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Security High Ahead of Israeli Elections


Security forces in Israel are on high alert, as Israelis prepare to vote, Tuesday, in general elections to choose a new government. The latest polls show the front-running centrist Kadima Party losing some support, but remaining on track to win the most seats.

Israeli police say they have received more than 70 alerts of possible attacks by Palestinian militants, including 16 alerts described as "focused warnings" - considered to be extremely serious. Police spokesman Mickey Rosenfeld says security forces have been mobilized across the country.

"Basically, what this means is that the Israeli police, on a national level since Sunday morning, will be focusing and concentrating on maintaining a high level of security both in cities and around cities," Rosenfeld says. "Different units of the police will be patrolling around public areas and checkpoints, maintaining security throughout the next couple of days, until after the elections."

Monday, police closed access to the Dome of the Rock and Temple Mount in Jerusalem's Old City, in response to reported threats from both Palestinians and Jewish extremists seeking to cause disturbances at the site, which is holy to both the Jewish and Muslim faiths. Twenty two thousand officers will guard polling stations Tuesday.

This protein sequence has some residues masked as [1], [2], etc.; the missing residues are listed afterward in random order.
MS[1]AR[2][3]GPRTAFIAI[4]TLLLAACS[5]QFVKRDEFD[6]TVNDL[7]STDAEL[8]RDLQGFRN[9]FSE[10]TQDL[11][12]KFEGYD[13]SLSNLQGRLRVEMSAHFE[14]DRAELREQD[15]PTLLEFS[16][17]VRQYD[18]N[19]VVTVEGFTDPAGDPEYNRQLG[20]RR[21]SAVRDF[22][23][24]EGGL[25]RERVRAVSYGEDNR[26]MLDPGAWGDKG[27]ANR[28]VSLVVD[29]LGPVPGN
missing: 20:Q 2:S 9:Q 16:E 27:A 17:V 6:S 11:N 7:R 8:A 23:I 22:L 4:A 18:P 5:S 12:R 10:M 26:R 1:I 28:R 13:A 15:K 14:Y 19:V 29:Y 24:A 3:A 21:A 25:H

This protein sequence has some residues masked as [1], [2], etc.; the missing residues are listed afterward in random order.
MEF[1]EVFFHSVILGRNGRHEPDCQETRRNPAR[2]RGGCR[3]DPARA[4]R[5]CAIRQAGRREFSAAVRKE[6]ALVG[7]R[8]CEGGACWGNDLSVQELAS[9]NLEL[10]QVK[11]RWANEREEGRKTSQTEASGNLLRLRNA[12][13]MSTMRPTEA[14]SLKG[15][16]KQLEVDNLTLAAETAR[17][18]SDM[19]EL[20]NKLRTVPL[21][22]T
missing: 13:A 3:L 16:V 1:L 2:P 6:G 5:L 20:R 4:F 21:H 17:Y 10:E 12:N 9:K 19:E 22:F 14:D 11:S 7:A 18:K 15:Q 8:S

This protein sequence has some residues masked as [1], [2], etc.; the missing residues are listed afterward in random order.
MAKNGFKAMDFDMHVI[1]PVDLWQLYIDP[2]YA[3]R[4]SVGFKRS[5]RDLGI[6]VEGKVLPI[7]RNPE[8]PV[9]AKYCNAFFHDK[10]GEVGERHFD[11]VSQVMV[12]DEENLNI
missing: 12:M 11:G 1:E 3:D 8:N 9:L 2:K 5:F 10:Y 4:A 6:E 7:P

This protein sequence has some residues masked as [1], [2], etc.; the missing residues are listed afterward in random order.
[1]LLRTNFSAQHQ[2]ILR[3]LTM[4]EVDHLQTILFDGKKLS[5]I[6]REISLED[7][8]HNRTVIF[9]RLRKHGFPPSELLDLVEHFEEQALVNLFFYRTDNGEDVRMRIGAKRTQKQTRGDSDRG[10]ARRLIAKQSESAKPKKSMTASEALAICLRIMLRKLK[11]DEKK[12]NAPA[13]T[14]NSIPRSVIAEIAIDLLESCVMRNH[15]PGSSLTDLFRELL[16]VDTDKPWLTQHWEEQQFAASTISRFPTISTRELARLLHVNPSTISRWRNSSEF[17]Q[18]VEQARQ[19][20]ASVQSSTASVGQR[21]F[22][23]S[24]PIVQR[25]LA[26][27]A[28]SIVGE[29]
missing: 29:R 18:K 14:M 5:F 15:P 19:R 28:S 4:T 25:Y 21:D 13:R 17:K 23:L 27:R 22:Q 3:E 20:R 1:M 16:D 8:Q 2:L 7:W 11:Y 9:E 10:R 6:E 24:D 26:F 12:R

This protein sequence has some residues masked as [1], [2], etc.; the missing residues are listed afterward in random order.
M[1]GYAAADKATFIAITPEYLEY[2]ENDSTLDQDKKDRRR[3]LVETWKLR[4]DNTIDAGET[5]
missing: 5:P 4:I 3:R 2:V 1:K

Polls released Monday show support for the front-running centrist Kadima Party slipping. The latest figures show Kadima gaining 34 seats in the 120-seat Knesset - well ahead of its two main rivals, the Labor and Likud Parties, but down from the 44 seats it was projected to win, several weeks ago. Yitzhak Brudny, a professor of political science at Jerusalem's Hebrew University, says Kadima's front-runner status may have turned into a liability.

"Kadima kind of tried to show that the elections were over and that did not go over well with the voters," Brundy says. "So some of the voters said, well, if it is over maybe we should vote strategically, for various potential Kadima coalition partners rather than for Kadima itself. In state where the political system always ends up in a coalition government, strategic voting is very much part of the scenery."

Acting Prime Minister Ehud Olmert, who took over the Kadima Party from the now-comatose Ariel Sharon after his stroke, says any government he heads will move quickly to submit a plan to draw Israel's final border with the Palestinians in the next four years. With the latest polling numbers showing support slipping away from his Kadima Party, it now appears that Mr. Olmert will have to work hard to win the support of other parties in the Knesset to accomplish his goal.

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